Are You the Mom Who Eats Your Kids’ Table Scraps?

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By Anisa Arsenault, Associate Editor
Updated March 2, 2017
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Embarrassed by all the times you’ve scraped mac and cheese remnants off your kids’ dirty dishes and considered it dinner? Don’t be! That’s the major takeaway from an interview between Dan Pashman of WNYC’s The Sporkful and NPR’s Rachel Martin.

Why do you do this? When did your standards allow this to happen? Pashman authoritatively explains.

“Well, there’s something about the cumulative effects of parenting, the lack of sleep, the way that your kids — as lovely as they can be — can sort of wear you down,” says Pashman. “I think you get to this place where you’re kind of feeling a little sorry for yourself. And there’s some food in front of you, and you’re vaguely hungry and you’re just like, ‘Maybe if I put this in my mouth, everything will be better.’”

But it’s not all about eating your feelings. It’s an opportunity to get creative. “There are also opportunities,” says Pashman. “For instance, I don’t give my kids chicken skin because it’s a little hard for them to chew. I love chicken skin. So, take that piece of chicken skin, wrap something up in it. Get your hands in there. Don’t be shy. Nobody’s watching, nobody’s judging you.”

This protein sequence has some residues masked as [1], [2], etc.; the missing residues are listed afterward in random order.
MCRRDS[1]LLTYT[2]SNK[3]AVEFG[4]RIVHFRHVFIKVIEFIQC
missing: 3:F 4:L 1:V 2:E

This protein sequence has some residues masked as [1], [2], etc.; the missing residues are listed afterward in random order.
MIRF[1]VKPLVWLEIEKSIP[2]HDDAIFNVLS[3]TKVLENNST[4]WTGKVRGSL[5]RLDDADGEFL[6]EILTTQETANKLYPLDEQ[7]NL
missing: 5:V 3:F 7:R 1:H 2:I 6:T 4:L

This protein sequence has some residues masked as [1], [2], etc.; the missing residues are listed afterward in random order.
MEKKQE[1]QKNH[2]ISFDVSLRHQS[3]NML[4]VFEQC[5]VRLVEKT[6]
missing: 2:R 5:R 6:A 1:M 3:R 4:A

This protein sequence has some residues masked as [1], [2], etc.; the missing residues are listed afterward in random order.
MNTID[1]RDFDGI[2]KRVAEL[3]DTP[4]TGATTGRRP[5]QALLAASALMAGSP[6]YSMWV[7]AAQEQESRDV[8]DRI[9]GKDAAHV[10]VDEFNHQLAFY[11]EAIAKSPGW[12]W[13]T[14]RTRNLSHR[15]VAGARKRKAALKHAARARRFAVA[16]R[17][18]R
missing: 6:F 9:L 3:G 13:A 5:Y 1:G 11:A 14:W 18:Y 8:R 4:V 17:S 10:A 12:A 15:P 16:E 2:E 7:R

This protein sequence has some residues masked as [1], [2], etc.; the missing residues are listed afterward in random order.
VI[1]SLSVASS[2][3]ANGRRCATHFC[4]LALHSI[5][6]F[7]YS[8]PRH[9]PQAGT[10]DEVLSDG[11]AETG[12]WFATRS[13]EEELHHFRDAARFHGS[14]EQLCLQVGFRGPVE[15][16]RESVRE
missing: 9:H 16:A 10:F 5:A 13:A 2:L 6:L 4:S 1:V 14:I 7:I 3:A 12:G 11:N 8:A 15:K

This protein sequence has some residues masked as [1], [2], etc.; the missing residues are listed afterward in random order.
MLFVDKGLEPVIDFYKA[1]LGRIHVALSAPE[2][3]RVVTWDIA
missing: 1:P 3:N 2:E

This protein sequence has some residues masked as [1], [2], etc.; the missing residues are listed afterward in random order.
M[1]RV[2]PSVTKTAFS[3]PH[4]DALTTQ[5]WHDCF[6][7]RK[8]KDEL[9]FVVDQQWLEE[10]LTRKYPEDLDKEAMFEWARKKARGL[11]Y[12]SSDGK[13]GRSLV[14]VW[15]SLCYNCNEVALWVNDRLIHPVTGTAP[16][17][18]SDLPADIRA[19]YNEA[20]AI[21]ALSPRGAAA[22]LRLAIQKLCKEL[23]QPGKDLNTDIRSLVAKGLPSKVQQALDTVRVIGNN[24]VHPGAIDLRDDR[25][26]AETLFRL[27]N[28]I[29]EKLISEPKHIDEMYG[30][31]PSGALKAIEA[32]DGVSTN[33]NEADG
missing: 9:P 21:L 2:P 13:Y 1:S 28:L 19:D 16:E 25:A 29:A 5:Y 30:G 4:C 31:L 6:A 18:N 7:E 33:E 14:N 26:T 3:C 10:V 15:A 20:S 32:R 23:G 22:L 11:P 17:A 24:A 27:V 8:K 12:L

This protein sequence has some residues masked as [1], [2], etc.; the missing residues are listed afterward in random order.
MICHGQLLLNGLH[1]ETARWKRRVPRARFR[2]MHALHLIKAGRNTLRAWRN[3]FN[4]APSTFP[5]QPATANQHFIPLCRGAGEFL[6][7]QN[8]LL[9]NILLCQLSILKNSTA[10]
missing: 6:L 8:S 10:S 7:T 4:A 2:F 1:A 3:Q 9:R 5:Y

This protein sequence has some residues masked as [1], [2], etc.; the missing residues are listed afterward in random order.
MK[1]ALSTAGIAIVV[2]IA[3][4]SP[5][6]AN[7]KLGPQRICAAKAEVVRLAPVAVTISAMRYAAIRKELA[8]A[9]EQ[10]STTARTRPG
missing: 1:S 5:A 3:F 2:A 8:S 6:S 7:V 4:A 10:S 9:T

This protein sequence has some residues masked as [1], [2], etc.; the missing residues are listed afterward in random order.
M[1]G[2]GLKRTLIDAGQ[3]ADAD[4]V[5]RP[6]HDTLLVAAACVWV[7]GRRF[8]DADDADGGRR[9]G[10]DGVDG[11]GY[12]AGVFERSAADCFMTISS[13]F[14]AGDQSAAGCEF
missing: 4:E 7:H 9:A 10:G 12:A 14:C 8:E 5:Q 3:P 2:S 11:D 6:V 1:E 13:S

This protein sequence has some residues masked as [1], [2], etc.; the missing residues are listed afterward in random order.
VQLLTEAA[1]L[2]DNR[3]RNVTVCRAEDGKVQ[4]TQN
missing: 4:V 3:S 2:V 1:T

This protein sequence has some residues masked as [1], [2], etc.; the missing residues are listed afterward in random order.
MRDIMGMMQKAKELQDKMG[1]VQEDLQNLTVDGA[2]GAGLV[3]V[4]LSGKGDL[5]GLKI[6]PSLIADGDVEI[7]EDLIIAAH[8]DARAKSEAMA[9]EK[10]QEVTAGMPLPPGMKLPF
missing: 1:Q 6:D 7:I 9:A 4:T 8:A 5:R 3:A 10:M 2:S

Ultimately, you need a plan of attack. Luckily, Pashman also has a definitive hierarchy for kids’ scraps.

“So the first thing is the food that’s lying around the table or the plate that your kid didn’t touch. To me, that’s fair game. That’s like being at a buffet,” he says. “Then there’s the food that your child touched but then put right back down on the plate … Then there’s the food that your kid touched and dropped on the floor.”

The ultimate test? Food that fell out of your kid’s mouth. “I think it’s not pleasant,” Pashman concludes. “And I think you’ve just got to remind yourself of that and back away.”

Related Video

Glad we’ve cleared that up. But if you’ve eaten it anyway, we’re not here to judge. We’ve heard it all; moms shared some of their best parenting confessions with us. Take a look:

“I love bacon and my three-year-old does too. So I made a bunch today and gave her a couple of pieces. I ate the rest with the lights off while hiding in the bathtub because I didn’t want to share anymore.”

“We once slept on sheets for two days after our daughter’s diaper leaked in our bed. We were exhausted.”

“While I’m changing my son, he has peed on his own face and in his own mouth more than I’d like to admit. I just get lazy and keep thinking he won’t do it again.”

Read more confessions here!

Please note: The Bump and the materials and information it contains are not intended to, and do not constitute, medical or other health advice or diagnosis and should not be used as such. You should always consult with a qualified physician or health professional about your specific circumstances.

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